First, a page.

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How to look at history of model run

How to look at history of model run

Questions and Answers : Preferences : How to look at history of model run
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Message 9488 - Posted: 17 Feb 2005, 22:25:46 UTC


Just got the software running today. Very cool. Been interested in weather all my life, and for the past eight years I've been looking at satellite imagery from all five major weather satellites on a daily basis. Heh. Noticed the program defaults to a METEOSAT point-of-view.

Prog. is still simulating the weather from the past millennia (on year 1811 i believe). From what I can tell (looking at temp. and pressure) it looks like a good approximation. Cloud cover looks a little funky though.

Anyway, I would like to be able to look at the history of my model run - is this possible? Be nice to be able to step through the days that have already been computed and see how the temp. and pressure dovetails with my experience.

Also, are there any detailed docs on the climate model being used? I did read they are using a 'slab' ocean model - so no ocean currents. How accurately is extratropical weather simulated? The passage of highs/lows, etc? Deep tropical convection/hurricanes? Any links or docs appreciated on this.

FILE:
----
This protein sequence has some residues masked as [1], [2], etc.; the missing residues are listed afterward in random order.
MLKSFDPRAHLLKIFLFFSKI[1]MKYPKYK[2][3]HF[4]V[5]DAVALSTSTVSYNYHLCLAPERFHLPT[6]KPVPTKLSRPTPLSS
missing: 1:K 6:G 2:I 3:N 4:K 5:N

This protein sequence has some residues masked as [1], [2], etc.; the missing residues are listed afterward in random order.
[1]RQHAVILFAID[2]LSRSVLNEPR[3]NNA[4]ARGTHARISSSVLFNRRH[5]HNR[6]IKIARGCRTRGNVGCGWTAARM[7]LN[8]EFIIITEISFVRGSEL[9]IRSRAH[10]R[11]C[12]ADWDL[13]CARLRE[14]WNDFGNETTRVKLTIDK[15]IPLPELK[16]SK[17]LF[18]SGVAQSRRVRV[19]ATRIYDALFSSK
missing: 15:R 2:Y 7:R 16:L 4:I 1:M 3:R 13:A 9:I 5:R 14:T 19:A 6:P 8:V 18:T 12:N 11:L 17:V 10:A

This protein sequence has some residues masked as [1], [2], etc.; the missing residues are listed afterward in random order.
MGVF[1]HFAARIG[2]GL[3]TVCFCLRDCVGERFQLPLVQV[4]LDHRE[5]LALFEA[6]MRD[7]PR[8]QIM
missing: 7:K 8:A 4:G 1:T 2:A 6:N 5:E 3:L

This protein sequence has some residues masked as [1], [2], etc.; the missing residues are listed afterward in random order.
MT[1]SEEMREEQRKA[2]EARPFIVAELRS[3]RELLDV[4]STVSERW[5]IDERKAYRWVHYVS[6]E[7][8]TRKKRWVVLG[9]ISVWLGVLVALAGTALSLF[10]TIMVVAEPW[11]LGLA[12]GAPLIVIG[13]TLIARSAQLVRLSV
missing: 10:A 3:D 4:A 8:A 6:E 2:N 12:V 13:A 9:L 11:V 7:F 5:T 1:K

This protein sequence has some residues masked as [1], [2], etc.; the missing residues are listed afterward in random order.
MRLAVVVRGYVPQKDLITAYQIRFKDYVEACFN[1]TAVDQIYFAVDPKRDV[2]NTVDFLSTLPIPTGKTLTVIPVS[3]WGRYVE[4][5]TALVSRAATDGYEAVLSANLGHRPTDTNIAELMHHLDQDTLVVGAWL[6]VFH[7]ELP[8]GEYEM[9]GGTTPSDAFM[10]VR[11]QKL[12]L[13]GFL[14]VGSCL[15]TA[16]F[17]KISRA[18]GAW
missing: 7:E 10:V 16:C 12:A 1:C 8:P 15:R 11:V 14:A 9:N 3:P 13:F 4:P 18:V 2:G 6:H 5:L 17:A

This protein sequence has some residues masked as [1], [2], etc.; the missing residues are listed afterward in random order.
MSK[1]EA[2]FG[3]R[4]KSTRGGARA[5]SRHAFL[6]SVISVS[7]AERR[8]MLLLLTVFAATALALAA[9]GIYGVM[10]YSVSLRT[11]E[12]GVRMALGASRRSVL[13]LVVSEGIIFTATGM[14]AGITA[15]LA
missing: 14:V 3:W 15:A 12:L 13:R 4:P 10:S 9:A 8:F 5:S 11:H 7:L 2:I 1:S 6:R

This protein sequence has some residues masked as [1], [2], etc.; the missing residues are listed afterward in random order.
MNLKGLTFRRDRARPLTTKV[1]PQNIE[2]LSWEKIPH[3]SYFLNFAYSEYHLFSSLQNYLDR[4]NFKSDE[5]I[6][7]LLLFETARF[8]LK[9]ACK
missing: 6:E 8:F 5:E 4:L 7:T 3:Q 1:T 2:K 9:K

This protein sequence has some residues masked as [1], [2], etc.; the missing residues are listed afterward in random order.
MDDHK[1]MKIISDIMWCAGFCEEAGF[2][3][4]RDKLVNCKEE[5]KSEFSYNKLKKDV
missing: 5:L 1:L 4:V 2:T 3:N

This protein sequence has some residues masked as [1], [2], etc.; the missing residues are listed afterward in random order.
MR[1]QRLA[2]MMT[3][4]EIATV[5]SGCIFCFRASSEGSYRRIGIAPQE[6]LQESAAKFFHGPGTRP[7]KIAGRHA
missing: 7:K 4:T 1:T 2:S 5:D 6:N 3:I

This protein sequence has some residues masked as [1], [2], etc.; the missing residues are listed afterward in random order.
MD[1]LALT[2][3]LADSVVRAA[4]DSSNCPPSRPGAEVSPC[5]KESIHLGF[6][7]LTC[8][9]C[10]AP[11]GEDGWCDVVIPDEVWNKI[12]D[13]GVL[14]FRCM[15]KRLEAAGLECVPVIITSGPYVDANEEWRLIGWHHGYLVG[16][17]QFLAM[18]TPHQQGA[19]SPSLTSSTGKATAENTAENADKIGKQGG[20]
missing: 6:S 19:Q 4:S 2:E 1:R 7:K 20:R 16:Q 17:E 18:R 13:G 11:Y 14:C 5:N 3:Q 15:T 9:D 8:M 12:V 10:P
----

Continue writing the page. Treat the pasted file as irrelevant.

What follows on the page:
Thanks, Eric Bazan
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crandles
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Message 9490 - Posted: 18 Feb 2005, 0:09:59 UTC
Last modified: 18 Feb 2005, 0:10:13 UTC

Hi and welcome

I cant answer all your questions but I'll try with some.

The 1811 date is purely notional. Weather can be a bit odd early in phase 1.

You can try looking at the history of the model by backing up the BOINC folder and using CPView on the backup download available from
<a href="http://www.users.globalnet.co.uk/~sykesm/cpdn.html">Martin Sykes site</a>

Unfortunately this only allows you to look at seasonal averages. Daily information is not stored other than at time of calculation. There will be an official IDL visualisation package - hopefully soon, which will allow more access to current timestep information.

The climate model being used is a version of Hadley atmospheric model HADAM3, which does indeed use a slab ocean. Experiment 2 plans to use a dynamic ocean (HADCM3 model). You may want to try the Hadley centre website for some of your
other questions: <a href="http://www.met-office.gov.uk/research/hadleycentre/">Hadley centre</a>

Visit BOINC WIKI for help

And join BOINC Synergy for all the news in one place.
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Les Bayliss
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Message 9492 - Posted: 18 Feb 2005, 1:27:02 UTC

This is experiment 1, as mentioned <a href="http://www.climateprediction.net/science/strategy.php"> here,</a> and is more about probing the values of certain parameters to find the stable / unstable boundarys.

Experiment 2 will be more relistic. We hope. :)

Les
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Message 9503 - Posted: 18 Feb 2005, 9:21:47 UTC - in response to Message 9492.  

&gt; This is experiment 1, as mentioned <a> href="http://www.climateprediction.net/science/strategy.php"&gt; here,</a> and is